A. He's three years in the league now, and so he has played a bunch of defensive football for us. Will Allen is a veteran safety as well. We have a great deal of comfort in those guys, and we expect those guys to play winning football for us.

Q. Will you do more rotating of personnel on defense than you might otherwise?

A. It's September football, and that includes rotating people and keeping them fresh. You don't want to see some of the things you've seen in college football over the last week with guys on the ground and cramping up. We intend to play a lot of people. The 11 on the field represent us, and they understand what the standard is. We're excited about seeing everybody who is capable of playing putting their hand in the pile and being part of the reason why we win.

Q. How concerned are you about the linebacker position being thinned by injuries?

A. I'm not. Injuries are as much a part of the game as blocking and tackling. Those are circumstances that are outside of our control. We'll focus on the healthy linebackers and the ones who are capable of playing. The bright side of that is we think Larry Foote is going to be fine, so we look forward to him playing winning football for us.

Q. The team signed cornerback DeMarcus Van Dyke on Friday. What can you tell us about him?

A. We were interested in this young man when he came out in the draft in 2011. Obviously, we ended up with Curtis Brown and Cortez Allen, but he was within that group and in that range from a grading standpoint. I was at his pro day. He's got big-time upside, he's an extremely fast guy. It was an opportunity for us to put a young cornerback in the mix and continue to work with him and develop his skill and see if maybe he can help us at some point.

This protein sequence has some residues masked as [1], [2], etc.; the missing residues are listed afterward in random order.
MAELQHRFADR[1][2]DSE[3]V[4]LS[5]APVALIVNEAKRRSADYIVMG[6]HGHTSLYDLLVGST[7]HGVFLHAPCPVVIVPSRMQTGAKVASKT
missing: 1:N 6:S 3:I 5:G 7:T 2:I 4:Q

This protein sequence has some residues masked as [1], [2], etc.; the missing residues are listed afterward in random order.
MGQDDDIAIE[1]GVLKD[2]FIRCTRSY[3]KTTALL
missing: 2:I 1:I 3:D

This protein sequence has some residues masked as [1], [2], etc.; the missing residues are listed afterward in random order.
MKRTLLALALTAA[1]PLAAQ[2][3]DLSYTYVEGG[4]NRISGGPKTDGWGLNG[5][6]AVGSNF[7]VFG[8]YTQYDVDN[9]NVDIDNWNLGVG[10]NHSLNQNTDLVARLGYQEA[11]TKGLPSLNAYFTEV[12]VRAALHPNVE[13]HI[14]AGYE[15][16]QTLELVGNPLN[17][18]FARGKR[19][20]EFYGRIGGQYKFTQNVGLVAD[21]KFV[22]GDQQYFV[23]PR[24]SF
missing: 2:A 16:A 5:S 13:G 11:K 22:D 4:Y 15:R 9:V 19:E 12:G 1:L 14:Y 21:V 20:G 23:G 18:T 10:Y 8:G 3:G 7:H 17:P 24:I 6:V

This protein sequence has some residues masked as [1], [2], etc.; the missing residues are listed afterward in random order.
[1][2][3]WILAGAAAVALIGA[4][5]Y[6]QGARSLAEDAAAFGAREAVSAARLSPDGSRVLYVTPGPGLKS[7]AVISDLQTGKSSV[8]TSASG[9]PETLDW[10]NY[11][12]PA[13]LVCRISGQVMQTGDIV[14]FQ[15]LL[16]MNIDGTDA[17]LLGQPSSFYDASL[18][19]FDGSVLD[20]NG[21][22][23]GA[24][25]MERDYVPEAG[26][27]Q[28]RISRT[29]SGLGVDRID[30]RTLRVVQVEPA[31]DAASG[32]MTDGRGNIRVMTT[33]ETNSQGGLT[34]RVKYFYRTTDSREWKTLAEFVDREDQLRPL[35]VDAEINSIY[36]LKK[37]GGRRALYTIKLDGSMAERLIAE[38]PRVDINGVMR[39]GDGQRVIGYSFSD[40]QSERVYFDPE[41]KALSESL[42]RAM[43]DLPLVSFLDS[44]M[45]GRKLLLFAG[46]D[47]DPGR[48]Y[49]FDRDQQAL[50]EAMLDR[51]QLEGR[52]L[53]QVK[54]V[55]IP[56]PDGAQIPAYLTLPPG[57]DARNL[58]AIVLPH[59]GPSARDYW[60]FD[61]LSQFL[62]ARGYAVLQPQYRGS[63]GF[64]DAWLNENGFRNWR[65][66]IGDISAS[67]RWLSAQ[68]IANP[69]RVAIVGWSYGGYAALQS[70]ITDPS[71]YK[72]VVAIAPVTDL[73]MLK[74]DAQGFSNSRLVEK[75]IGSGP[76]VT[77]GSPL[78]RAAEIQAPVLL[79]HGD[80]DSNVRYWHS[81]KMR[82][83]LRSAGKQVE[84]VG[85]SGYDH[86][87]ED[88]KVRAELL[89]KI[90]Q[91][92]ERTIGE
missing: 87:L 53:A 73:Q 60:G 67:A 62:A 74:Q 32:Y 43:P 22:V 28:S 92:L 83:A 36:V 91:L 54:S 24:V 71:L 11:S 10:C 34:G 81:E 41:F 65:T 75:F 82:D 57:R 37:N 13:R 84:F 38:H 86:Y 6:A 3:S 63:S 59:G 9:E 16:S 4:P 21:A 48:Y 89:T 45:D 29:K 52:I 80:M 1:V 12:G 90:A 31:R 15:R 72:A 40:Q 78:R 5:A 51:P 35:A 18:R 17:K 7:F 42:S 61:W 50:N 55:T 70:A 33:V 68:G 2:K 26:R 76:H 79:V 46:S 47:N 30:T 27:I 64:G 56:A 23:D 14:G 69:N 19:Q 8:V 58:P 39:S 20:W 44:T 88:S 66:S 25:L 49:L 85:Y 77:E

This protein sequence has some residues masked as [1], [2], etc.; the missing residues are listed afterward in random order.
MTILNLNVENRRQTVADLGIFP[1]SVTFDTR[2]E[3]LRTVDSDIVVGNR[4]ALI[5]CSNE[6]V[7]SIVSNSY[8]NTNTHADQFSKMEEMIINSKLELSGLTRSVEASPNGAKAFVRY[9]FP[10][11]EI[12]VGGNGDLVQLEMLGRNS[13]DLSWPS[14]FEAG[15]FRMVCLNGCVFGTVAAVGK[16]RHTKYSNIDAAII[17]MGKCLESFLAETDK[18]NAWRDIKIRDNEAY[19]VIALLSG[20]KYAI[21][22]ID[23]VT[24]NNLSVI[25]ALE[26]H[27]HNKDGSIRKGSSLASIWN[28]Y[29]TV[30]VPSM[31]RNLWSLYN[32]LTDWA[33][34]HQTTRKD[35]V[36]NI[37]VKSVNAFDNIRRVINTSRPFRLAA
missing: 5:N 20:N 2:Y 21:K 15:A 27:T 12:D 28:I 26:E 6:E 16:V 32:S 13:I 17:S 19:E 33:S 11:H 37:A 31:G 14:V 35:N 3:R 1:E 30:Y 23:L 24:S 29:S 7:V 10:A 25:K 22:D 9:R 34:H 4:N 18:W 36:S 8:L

Q. How much will Mike Wallace play tonight against the Broncos?

A. We anticipate him playing quite a bit. We have a definitive plan, but we'll be light on our feet for the unexpected. He has demonstrated great physical conditioning this week and a pretty good understanding of his assignments, so we expect to let him go and play a significant amount.

Q. Do you have a specific plan with regard to the distribution of snaps for the running backs?

A. Again, we have a definitive plan, but we're going to let the flow of the game dictate how we play people. We'll go with the hot hand, but we expect a lot of those guys to contribute.

Q. How much has Denver's defense changed under new coordinator Jack Del Rio?

A. There have been some minor changes, but it's still predicated on the abilities of guys like Elvis Dumervil and Von Miller. They set a pace for the other guys to follow, because they have a great edge presence. I like their corps of linebackers, with Joe Mays in the middle. Of course, Champ Bailey is an 11-time Pro Bowl selection and the anchor of the secondary. He is rock-solid.

Q. What's your biggest concern tonight?

A. That's hard to identify. More than anything, I don't want us to ride the emotional roller coaster that can be associated with early play, to trust our preparation in ourselves and each other. I truly believe this group is capable of doing that.